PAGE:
Some day we will live in a country where you can legally smoke weed and ship wine to yourself. Grumpy will not live to see that day.
Saturday, September 3, 2016
The purveyors of doom were at it full bore in 1988 - long before most of today's winemakers were even born or at least, were still wet behind the ears. There were a whopping 70 wineries in the state - up from 11 in 1977. How are we going to deal with so many wineries?
Simon Siegl, president of the Washington Wine Institute, was optimistic. In-state sales were up 17%, but out-of-state sales were up only 4%. He stated that we are undermarketed. We probably still are today with over 800 wineries in our tiny state.
F. W. Langguth, one of the larger wineries, was on the ropes with Chapter 11 due to oversupply of grapes and under supply of sales. They also had problems with trying to make German-style Riesling in Washington State. They actually found grapes at the end of October that were still just 18 brix (just like Germany) due to severe overcropping. Unfortunately, they had enough acid to rejuvenate a car battery. The wine was undrinkable.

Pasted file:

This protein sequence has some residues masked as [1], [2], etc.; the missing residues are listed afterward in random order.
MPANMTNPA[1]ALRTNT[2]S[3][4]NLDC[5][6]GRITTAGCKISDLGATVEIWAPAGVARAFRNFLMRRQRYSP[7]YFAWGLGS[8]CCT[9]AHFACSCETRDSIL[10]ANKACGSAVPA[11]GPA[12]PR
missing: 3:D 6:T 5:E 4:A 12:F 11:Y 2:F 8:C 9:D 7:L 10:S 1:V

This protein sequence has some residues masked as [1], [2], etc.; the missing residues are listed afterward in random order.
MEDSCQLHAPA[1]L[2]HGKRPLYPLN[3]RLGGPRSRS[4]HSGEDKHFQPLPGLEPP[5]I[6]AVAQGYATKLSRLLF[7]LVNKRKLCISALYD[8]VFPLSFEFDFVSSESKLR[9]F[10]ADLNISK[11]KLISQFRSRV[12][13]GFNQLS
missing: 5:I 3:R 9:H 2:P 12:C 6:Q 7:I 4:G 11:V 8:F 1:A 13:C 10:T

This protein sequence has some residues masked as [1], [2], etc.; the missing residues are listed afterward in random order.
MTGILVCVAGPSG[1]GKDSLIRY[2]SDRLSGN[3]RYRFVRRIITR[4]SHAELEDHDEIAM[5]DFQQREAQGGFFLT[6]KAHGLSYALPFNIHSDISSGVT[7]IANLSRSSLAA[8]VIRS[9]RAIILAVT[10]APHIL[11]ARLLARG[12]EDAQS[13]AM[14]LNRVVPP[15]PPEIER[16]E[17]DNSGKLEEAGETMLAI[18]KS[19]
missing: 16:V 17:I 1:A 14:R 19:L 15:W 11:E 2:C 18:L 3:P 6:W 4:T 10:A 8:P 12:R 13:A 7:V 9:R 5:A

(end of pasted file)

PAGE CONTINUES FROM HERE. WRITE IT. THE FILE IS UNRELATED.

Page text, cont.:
At that time, there was no mention of Woodinville, only real wine country; Yakima, Tri-Cities, and Walla Walla.
Premium wine was that which cost more than $4.00 per bottle. It didn't hurt that our largest, and best distributed brand was in that premium category and available in a "couple dozen" states. No Hardly Burgundy or Chabless here.
So, perhaps my glum outlook on the industry is premature after all. 28 years later, the industry is just fine and still growing. Most of the wineries going out of business are doing so because there is no market for used wineries and the owners are tired of being rich winery owners.